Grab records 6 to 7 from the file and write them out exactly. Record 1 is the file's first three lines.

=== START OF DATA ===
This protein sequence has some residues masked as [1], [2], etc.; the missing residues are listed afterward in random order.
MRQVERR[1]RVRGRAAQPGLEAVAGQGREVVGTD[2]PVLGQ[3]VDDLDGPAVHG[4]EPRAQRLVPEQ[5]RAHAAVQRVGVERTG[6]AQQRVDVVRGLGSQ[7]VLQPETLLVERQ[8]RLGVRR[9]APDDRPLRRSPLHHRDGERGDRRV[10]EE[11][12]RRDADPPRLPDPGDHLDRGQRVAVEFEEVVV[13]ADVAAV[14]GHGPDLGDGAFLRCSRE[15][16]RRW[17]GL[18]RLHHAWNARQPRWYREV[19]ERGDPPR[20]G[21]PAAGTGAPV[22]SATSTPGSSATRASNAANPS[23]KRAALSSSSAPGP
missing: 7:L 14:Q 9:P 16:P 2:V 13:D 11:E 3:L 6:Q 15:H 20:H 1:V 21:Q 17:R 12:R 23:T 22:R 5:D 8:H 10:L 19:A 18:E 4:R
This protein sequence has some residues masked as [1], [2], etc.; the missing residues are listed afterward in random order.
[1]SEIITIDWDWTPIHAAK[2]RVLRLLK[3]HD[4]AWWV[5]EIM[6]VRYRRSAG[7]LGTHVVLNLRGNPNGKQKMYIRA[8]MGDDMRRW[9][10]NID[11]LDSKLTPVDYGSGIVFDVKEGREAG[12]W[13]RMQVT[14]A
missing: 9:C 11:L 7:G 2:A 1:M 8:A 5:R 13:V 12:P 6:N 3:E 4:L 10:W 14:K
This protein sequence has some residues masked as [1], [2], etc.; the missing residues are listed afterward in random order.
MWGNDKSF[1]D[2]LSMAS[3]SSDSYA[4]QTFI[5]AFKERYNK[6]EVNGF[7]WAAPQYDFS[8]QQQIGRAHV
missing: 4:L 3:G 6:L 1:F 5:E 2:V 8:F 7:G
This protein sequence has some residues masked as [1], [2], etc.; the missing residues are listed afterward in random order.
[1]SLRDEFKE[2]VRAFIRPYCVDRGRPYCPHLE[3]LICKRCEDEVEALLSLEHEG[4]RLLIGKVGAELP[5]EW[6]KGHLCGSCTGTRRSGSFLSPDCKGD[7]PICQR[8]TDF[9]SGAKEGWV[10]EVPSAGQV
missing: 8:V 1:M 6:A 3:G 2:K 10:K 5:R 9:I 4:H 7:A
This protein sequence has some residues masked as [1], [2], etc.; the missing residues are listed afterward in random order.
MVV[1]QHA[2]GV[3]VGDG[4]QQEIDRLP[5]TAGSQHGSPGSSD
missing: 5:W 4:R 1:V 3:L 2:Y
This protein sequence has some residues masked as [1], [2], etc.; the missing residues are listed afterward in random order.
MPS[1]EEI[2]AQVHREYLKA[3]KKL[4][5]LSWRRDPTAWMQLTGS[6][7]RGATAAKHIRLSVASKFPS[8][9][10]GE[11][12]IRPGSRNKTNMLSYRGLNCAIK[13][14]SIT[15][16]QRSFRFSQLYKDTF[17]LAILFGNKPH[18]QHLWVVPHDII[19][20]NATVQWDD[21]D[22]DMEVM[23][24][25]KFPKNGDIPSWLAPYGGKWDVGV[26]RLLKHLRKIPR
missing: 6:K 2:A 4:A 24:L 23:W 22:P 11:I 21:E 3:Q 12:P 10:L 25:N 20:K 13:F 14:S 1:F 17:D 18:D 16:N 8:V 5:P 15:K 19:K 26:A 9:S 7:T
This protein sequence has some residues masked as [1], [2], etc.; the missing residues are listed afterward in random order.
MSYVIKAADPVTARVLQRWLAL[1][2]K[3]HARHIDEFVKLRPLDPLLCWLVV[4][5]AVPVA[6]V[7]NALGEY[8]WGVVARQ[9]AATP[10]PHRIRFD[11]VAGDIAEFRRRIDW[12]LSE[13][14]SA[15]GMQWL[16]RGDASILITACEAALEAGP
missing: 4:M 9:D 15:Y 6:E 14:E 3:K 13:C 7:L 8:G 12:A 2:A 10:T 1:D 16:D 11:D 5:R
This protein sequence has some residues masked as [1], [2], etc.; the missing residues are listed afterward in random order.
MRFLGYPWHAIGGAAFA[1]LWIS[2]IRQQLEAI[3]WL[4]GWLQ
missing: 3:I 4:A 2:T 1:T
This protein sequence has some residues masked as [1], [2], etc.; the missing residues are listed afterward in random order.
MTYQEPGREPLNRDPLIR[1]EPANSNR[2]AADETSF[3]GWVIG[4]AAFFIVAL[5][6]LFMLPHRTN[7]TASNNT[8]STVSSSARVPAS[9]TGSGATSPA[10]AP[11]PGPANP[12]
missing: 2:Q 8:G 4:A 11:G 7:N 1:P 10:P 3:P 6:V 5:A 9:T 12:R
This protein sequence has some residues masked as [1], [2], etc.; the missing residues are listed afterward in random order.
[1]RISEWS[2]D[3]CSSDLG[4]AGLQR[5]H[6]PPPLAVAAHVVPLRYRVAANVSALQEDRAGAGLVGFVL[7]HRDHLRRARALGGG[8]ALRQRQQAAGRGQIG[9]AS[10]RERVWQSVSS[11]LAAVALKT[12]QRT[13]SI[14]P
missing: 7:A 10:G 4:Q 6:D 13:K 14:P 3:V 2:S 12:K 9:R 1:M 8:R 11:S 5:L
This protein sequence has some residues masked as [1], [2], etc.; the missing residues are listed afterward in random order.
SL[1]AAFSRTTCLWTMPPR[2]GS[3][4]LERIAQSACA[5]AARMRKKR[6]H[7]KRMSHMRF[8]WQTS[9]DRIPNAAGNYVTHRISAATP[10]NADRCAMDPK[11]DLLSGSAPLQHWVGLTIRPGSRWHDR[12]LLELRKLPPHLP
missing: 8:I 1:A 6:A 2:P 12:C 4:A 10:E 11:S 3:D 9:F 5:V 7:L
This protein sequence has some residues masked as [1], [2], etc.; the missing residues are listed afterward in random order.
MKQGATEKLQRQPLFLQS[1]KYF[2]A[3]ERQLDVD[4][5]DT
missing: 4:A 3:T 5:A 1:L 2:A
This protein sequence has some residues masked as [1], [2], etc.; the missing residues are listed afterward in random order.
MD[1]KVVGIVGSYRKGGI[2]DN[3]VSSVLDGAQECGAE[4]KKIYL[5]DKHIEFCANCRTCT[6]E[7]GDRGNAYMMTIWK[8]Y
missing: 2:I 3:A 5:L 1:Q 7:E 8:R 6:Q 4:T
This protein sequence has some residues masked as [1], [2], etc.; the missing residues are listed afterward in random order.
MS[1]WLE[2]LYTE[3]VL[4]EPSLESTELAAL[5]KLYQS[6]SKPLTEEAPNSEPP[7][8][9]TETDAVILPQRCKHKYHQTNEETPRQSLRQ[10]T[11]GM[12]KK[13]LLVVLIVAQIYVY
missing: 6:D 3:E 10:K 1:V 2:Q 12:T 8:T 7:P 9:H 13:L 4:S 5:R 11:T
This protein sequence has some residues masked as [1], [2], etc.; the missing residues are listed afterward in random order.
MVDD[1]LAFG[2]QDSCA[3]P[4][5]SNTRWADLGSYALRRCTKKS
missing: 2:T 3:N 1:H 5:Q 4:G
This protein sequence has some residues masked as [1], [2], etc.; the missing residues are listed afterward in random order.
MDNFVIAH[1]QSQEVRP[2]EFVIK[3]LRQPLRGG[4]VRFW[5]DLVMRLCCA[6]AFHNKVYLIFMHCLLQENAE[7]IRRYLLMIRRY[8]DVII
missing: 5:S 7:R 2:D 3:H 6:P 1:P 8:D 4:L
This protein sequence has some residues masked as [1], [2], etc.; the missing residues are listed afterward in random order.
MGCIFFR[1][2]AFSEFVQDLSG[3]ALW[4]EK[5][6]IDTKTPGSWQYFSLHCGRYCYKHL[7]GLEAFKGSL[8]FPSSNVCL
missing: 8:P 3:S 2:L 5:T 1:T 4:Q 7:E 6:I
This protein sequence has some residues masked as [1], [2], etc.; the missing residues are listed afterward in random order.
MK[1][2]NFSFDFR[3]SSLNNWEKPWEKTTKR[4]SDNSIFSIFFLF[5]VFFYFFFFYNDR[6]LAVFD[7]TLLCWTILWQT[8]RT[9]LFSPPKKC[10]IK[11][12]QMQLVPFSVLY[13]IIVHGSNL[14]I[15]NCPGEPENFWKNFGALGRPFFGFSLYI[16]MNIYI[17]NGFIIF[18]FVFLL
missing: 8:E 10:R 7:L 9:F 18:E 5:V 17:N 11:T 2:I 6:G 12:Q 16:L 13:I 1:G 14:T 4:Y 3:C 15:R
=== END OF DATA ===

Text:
This protein sequence has some residues masked as [1], [2], etc.; the missing residues are listed afterward in random order.
MPS[1]EEI[2]AQVHREYLKA[3]KKL[4][5]LSWRRDPTAWMQLTGS[6][7]RGATAAKHIRLSVASKFPS[8][9][10]GE[11][12]IRPGSRNKTNMLSYRGLNCAIK[13][14]SIT[15][16]QRSFRFSQLYKDTF[17]LAILFGNKPH[18]QHLWVVPHDII[19][20]NATVQWDD[21]D[22]DMEVM[23][24][25]KFPKNGDIPSWLAPYGGKWDVGV[26]RLLKHLRKIPR
missing: 6:K 2:A 4:A 24:L 23:W 22:P 11:I 21:E 3:Q 12:P 10:L 25:N 20:K 13:F 14:S 1:F 17:D 18:D 16:N 8:V 5:P 15:K 19:K 26:A 9:S 7:T
This protein sequence has some residues masked as [1], [2], etc.; the missing residues are listed afterward in random order.
MSYVIKAADPVTARVLQRWLAL[1][2]K[3]HARHIDEFVKLRPLDPLLCWLVV[4][5]AVPVA[6]V[7]NALGEY[8]WGVVARQ[9]AATP[10]PHRIRFD[11]VAGDIAEFRRRIDW[12]LSE[13][14]SA[15]GMQWL[16]RGDASILITACEAALEAGP
missing: 4:M 9:D 15:Y 6:E 14:E 3:K 13:C 7:L 8:G 12:A 2:A 10:T 1:D 16:D 11:D 5:R